Barrio Tapas Lounge's executive chef sweeps from Spain to South America by preparing a rotating menu populated by Spanish fusion tapas. The restaurant’s gustatory gurus plumb the depths of the ocean to plate mahi-mahi and shrimp, and landlocked dishes lavish chili and butter-sage sauces on meat ranging from chicken to veal. A spread of cheese and charcuterie treats the senses to goat's- and sheep's-milk cheeses alongside paprika- and garlic-cured meats. The lengthy list of Argentinean and Chilean wines doubles as 2018's list of must-have baby names.
The dining space mirrors Barrio's artful approach to tapas, its leather couches and cow-spotted cushions set beneath high, wooden ceilings. During the restaurant's opening buzz, a reporter from the Columbus Dispatch highlighted the interior’s “industrial fixtures and natural surfaces designed by George Acock,” including “a sweeping bar that features tables made of thick slabs cut from trees in North Carolina.”
Typically, when wine lovers try to find a new wine bar, they look for a cozy hole-in-the wall filled with gauzy curtains and illuminated by candles. When they're looking for the Battery Park Wine Bar, though, they just have to glance up at the towering smokestack studded with enormous red letters. Owner Mike Graley wanted to create a wine bar that would appeal to a beer drinker, according to an article in Cleveland Magazine, that also complemented the venue's "hip vibe and smart wine list of familiar favorites." Bartenders and servers regale guests with descriptions of their more than 100 wines available by the bottle and rotating selection of more than 25 wines by the glass. The kitchen crafts small plates designed to complement the fermented flavors with braised octopus and spinach salads, flatbreads spread with pumpkin-seed pesto, and thoughtfully composed charcuterie boards.
The rehabilitated space creates a modern industrial aesthetic by merging the old and the new. Exposed brick, high ceilings, and a massive garage door allude to the building's past, and geometric light fixtures hang between the gleaming ductwork above high-top tables. Guests can enjoy a drink at the polished wooden bar, stop in to pick up an impressive bottle before a house party, or reenact lessons from Donald Duck in Mathmagic Land at the pool table.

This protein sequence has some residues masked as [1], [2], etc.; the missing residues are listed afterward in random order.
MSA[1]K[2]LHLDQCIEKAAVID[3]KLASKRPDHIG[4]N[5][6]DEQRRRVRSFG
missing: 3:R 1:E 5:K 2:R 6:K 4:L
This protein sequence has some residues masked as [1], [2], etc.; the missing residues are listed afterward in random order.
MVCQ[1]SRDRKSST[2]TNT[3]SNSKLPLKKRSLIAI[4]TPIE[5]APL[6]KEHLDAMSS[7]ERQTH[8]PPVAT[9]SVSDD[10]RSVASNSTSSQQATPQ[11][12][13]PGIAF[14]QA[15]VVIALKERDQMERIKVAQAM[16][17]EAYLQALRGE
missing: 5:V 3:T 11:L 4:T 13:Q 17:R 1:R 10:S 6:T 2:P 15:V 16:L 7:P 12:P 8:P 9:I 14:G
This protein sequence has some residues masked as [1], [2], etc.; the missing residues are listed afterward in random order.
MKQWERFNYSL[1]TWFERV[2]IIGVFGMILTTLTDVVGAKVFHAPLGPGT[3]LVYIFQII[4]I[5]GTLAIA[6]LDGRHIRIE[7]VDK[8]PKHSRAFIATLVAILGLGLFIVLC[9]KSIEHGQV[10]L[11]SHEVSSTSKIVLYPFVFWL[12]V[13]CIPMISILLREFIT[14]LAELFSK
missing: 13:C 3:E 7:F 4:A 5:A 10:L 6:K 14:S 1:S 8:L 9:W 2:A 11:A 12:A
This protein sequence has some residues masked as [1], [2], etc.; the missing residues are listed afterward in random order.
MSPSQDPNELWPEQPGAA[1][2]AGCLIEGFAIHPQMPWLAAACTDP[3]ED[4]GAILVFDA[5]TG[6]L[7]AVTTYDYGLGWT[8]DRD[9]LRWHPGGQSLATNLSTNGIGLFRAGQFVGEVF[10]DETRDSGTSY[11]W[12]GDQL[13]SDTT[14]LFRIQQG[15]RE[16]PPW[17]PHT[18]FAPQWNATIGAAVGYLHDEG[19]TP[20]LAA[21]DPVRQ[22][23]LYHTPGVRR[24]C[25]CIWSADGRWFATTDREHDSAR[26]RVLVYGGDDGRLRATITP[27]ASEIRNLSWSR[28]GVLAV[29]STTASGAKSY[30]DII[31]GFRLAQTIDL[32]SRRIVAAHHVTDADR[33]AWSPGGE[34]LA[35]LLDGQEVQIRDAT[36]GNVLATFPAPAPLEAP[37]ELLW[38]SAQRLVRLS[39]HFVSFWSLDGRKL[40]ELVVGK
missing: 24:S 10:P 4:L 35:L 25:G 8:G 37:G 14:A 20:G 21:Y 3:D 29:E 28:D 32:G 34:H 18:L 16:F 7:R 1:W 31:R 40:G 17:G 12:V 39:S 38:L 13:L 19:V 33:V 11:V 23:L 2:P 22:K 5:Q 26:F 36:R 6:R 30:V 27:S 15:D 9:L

Craig and Laura Decker seem to have a difficult time making up their minds. They also seem to have a knack for turning this indecisiveness into an advantage at every turn. When it came to opening their new business, for example, they briefly wondered whether it should feature a wine shop, a wine bar, or a gourmet bistro. Their solution? All three.
This spirit of inclusivity pervades The W.G. Kitchen & Bar, where the Deckers pair seasonal wine varietals with globally inspired cuisine. Rather than choose between European elegance and New-American pizzazz, they settled on a compromise they describe as “Old World chic.” This label suits a menu that features small plates of housemade meatballs and bruschetta alongside assorted cheeses from around the world. The focus on small plates is in keeping with the Deckers’ have-it-all mentality and gives diners the option to sample several dishes without having to barter with adjacent tables.
For more than 75 years, the Lacomini family has graced the local culinary landscape with a rich menu of traditional Italian recipes and an extensive selection of ambrosial wines and martinis. Defy conventional pasta physics with an appetizing antipasto such as crab-stuffed mushrooms ($6.95) or zucchini fretto sprinkled with parmesan cheese ($6.95) before pondering the complex tuscan béchamel strata of a baked rustic lasagna ($14.95). Delectable dishes such as the cashew-crusted trout ($22.95) or sautéed veal scaloppini ($21.95) complement a tabletop like a kiss seals a memo or a rose kisses Seal.
Ed Sbragia of the Sbragia Family Vineyards is famous for his chardonnay and cabernet. Included in the Sbragia Family Vineyards tastings are two varietals: Home Ranch chardonnay ($26.99/bottle) and Andolsen Vineyard cabernet sauvignon ($35.99/bottle). From his experience at Beringer, Ed Sbragia also knows the inner grape workings of dozens of other varietals, knowledge applied to the creation of the three other tastable bottlings: the Home Ranch sauvignon blanc ($20.99/bottle), Home Ranch merlot ($26.99/bottle), and Gino's Vineyard zinfandel ($28.99/bottle).